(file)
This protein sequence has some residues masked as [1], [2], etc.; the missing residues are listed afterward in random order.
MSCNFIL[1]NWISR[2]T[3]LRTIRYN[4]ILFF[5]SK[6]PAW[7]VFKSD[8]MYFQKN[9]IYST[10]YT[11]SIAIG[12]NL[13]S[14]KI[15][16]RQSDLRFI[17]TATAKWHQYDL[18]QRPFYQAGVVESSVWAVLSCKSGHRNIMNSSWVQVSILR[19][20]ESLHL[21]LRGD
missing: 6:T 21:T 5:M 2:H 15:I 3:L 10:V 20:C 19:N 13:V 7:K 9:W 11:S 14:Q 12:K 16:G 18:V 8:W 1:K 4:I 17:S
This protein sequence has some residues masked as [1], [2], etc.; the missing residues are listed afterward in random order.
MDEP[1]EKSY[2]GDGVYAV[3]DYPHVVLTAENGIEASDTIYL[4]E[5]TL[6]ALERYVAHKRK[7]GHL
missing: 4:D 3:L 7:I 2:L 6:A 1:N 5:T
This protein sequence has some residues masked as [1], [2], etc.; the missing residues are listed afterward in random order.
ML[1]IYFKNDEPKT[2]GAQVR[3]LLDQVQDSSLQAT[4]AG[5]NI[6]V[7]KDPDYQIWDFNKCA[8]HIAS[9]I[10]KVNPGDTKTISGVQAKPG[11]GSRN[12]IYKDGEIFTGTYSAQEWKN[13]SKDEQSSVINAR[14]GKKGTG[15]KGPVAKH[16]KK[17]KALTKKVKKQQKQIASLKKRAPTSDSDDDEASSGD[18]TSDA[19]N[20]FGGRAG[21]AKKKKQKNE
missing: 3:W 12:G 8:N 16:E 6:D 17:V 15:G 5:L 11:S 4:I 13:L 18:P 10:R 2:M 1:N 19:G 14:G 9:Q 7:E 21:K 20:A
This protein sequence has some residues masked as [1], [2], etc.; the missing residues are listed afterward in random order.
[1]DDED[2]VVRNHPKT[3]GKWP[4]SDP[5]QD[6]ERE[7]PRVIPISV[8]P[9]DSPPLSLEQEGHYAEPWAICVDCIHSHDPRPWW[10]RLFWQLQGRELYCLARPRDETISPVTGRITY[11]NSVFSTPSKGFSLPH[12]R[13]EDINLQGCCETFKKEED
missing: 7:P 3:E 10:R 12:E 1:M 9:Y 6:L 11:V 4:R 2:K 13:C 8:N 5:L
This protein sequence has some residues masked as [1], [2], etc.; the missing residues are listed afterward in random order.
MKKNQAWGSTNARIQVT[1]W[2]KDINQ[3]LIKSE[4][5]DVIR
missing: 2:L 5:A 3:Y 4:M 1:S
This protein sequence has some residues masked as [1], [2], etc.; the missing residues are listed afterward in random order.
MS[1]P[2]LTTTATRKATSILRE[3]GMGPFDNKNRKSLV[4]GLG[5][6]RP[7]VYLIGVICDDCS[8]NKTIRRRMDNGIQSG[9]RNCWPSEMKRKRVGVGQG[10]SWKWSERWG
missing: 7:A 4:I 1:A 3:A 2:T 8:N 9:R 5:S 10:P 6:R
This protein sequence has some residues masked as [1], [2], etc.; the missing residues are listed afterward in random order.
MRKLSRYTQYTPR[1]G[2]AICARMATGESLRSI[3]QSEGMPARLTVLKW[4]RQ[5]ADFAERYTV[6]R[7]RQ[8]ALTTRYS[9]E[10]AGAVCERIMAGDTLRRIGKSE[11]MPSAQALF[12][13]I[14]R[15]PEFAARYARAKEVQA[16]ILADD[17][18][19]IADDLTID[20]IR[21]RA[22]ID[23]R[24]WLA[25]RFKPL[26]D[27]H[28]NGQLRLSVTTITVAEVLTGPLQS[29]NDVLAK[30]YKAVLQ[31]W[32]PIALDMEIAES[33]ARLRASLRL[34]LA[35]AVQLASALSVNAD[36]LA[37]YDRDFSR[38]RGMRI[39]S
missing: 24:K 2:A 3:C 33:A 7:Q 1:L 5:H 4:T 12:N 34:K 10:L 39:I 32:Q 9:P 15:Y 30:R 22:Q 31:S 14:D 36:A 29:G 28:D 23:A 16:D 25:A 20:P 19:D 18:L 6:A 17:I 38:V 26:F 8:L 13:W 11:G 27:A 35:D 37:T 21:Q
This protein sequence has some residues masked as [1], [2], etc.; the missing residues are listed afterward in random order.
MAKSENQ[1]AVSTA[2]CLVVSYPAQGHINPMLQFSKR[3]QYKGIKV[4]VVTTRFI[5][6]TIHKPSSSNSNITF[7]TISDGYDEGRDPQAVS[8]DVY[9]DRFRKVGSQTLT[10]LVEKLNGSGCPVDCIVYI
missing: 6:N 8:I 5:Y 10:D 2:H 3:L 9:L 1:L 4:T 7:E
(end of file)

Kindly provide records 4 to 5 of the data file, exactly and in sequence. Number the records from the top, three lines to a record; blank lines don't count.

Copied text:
This protein sequence has some residues masked as [1], [2], etc.; the missing residues are listed afterward in random order.
[1]DDED[2]VVRNHPKT[3]GKWP[4]SDP[5]QD[6]ERE[7]PRVIPISV[8]P[9]DSPPLSLEQEGHYAEPWAICVDCIHSHDPRPWW[10]RLFWQLQGRELYCLARPRDETISPVTGRITY[11]NSVFSTPSKGFSLPH[12]R[13]EDINLQGCCETFKKEED
missing: 7:P 3:E 10:R 12:E 1:M 9:Y 6:L 11:V 4:R 2:K 13:C 8:N 5:L
This protein sequence has some residues masked as [1], [2], etc.; the missing residues are listed afterward in random order.
MKKNQAWGSTNARIQVT[1]W[2]KDINQ[3]LIKSE[4][5]DVIR
missing: 2:L 5:A 3:Y 4:M 1:S